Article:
Now that the lockout is over, the Dallas Stars and Joe Neiuwendyk will be focused on signing Jamie Benn to a new contract.
Now that the NHL lockout has ended and a tentative collective bargaining agreement has been settled upon, the most pressing issue of the Dallas Stars offseason can be addressed. Jamie Benn, the face of the franchise and the scoring leader in 2011-12, is still without a contract after a new deal could not be agreed upon before the start of the the lockout.
Word was that Benn and his agent were looking for a longer-term contract while the Stars would have likely wanted a bridge contract similar to what Loui Eriksson and James Neal received a few years back. Stars General Manager Joe Nieuwendyk has been a fan of these sort of contracts in the past for players such as Benn, giving the Stars another round of contract negotiations before Benn would become a free agent.
The issue at hand was the fact that no one knew exactly what the new CBA would look like. While there were guesses that the NHL would be pushing for contract limits, once negotiations began how contracts would look on the other side was completely unknown. While teams went hog-wild signing players under the old CBA -- the Stars signed Kari Lehtonen the day before the lockout began -- there were some who chose to go this route with certain RFAs to make sure the next contract would be the best one possible under the new deal.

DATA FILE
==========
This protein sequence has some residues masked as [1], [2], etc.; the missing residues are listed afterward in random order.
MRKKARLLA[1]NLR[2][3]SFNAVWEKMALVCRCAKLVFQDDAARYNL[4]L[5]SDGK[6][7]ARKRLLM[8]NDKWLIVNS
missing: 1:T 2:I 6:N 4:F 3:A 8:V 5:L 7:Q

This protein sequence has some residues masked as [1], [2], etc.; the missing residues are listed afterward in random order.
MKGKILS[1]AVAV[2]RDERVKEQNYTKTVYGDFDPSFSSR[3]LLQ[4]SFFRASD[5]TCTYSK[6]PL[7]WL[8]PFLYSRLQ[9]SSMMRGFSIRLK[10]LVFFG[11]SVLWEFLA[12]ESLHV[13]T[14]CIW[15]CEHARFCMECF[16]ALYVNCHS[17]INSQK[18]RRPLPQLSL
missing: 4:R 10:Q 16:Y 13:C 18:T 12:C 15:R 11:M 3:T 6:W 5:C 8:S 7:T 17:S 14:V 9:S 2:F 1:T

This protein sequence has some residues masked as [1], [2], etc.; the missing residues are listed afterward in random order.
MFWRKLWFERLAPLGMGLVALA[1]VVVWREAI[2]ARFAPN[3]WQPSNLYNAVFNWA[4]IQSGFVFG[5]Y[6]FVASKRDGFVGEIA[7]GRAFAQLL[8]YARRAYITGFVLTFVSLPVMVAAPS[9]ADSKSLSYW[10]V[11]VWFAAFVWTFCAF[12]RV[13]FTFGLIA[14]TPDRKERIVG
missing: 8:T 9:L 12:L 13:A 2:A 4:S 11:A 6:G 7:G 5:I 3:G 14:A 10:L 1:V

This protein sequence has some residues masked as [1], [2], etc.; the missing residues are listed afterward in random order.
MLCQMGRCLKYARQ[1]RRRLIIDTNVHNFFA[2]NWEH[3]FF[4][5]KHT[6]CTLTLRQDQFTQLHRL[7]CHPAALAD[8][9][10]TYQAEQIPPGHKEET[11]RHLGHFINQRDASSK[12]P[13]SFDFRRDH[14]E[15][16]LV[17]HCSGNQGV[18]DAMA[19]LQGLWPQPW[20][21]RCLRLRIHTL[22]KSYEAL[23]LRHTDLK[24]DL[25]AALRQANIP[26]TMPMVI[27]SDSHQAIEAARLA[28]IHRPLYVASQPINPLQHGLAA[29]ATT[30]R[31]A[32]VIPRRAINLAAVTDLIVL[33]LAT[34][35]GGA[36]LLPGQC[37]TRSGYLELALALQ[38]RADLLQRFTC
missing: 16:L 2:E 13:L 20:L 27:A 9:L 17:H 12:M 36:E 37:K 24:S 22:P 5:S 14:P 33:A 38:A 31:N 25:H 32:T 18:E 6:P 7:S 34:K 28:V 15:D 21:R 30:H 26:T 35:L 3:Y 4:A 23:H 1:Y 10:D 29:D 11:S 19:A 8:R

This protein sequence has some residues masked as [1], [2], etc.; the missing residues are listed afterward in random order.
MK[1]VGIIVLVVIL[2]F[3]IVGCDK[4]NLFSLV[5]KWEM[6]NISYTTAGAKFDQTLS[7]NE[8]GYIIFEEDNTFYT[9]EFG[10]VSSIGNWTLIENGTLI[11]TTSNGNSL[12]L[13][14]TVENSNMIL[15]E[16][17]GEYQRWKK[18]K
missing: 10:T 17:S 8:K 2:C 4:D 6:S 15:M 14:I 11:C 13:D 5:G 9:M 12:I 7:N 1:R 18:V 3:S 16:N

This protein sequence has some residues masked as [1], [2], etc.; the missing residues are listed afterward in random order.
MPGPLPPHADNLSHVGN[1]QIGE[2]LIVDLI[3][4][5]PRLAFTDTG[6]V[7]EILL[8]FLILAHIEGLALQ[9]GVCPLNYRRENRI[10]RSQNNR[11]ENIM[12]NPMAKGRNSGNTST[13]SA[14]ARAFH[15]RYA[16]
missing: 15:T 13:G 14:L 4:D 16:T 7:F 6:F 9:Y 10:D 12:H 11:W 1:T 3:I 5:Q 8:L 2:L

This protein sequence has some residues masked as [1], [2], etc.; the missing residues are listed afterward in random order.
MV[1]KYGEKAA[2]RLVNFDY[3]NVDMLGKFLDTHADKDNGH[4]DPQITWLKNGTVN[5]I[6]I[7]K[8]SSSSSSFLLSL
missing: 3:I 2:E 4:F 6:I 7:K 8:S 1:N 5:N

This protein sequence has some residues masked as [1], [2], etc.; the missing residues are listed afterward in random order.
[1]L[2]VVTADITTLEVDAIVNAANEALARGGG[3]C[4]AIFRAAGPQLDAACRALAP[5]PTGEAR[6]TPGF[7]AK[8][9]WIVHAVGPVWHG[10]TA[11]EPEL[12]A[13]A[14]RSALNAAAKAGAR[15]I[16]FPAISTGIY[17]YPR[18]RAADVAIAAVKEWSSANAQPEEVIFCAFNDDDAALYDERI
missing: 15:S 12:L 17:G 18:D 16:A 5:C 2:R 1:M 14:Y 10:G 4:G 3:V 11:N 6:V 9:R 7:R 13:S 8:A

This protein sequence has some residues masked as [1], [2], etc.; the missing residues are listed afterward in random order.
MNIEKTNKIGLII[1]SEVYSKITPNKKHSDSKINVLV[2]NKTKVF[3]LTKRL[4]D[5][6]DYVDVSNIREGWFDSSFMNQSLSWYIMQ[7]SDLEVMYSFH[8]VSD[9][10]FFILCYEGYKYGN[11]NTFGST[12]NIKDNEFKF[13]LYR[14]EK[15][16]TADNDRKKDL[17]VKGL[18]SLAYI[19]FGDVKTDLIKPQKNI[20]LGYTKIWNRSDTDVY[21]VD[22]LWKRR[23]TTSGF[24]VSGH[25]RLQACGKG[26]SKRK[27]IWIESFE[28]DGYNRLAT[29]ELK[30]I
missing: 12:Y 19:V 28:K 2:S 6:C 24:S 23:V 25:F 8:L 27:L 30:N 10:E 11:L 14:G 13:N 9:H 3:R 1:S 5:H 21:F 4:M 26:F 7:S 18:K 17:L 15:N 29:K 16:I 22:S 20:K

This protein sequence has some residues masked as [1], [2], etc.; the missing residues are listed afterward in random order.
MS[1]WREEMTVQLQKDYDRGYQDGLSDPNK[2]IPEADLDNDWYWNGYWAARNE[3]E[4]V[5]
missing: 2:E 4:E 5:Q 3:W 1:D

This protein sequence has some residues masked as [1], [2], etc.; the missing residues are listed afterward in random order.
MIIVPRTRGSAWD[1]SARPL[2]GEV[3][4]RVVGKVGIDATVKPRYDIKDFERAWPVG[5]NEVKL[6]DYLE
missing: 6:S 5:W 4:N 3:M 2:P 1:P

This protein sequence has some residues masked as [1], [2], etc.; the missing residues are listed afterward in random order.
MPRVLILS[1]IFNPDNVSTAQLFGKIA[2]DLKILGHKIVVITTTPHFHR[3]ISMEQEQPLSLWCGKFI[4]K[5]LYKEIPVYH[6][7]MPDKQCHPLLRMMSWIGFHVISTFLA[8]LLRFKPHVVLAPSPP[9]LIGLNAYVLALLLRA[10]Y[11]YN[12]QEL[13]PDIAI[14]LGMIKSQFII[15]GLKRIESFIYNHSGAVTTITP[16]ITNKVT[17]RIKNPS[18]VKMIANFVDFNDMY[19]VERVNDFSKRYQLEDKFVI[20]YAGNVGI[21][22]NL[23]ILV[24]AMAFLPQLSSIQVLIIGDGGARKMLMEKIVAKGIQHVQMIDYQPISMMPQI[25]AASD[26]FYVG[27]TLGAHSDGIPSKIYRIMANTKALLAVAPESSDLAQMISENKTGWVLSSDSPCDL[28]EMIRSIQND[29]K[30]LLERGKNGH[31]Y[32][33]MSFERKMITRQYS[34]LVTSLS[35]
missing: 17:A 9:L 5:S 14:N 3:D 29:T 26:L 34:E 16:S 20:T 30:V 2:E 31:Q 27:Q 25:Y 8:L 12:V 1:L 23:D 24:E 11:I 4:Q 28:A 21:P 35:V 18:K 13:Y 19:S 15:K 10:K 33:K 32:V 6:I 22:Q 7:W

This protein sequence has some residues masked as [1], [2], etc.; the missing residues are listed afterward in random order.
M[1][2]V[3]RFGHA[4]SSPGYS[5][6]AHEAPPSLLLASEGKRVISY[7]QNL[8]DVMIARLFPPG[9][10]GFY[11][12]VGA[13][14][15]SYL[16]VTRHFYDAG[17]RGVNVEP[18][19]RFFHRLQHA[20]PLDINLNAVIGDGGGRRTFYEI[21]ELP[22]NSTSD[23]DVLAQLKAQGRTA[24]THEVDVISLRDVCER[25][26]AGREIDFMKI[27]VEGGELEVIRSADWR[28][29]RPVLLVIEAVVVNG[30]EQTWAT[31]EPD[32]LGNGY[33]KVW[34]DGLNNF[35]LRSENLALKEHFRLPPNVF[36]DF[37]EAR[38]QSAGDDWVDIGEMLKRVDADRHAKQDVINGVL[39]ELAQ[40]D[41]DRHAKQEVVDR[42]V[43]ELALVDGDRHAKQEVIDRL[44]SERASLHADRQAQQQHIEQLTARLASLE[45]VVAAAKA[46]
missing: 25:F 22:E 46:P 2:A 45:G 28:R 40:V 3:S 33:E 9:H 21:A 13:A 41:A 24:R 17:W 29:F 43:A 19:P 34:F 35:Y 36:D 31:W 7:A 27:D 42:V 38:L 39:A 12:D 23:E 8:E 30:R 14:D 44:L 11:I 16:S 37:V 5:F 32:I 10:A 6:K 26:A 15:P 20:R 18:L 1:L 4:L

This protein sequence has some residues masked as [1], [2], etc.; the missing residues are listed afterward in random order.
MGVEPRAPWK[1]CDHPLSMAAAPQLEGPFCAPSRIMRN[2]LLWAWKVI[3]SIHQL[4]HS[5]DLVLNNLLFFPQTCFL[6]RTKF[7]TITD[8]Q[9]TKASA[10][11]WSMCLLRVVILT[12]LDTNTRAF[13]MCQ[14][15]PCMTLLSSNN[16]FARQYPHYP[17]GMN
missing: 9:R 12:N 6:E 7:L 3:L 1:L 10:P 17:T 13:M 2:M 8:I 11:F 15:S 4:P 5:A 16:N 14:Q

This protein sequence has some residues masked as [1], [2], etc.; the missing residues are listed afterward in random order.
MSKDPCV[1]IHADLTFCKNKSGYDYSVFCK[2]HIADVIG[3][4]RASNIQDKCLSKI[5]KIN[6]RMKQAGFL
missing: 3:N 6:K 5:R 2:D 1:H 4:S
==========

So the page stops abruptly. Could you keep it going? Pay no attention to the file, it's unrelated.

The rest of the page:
So what would a Jamie Benn contract look like? It's tough to say, exactly, although we can probably guess. The new CBA calls for a term limit of eight years for teams signing their own players, with a 35 percent year to year variance limit. Most importantly, the lowest valued year cannot be less that 50 percent of the highest valued year.
The Dallas Stars cannot negotiate with Jamie Benn or his agent until the CBA is ratified, but it's likely that both sides already have a good idea of just what sort of deal the other is looking for. The Stars would probably still desire a shorter-term contract that gives the team more control for one more round of negotiating and since the UFA age remains at 27 years old, the Stars would have to offer a three-year bridge deal to have Benn remain a RFA when the contract expires.
Benn, obviously, wants a deal that takes him right into the prime of his career. A five or six-year contract has been looking at free agency at 28 years of age, the exact moment in each player's career when the proverbial "payday" is generally reached.
Hazarding a guess as to what deal will ultimately be reached seems a useless exercise at this point. Benn will almost certainly get around $6 million per season, whether it's a three or six-year contract. Now it's just about how long the Stars can lock up their best player, and how quickly that comes after the new deal has been reached.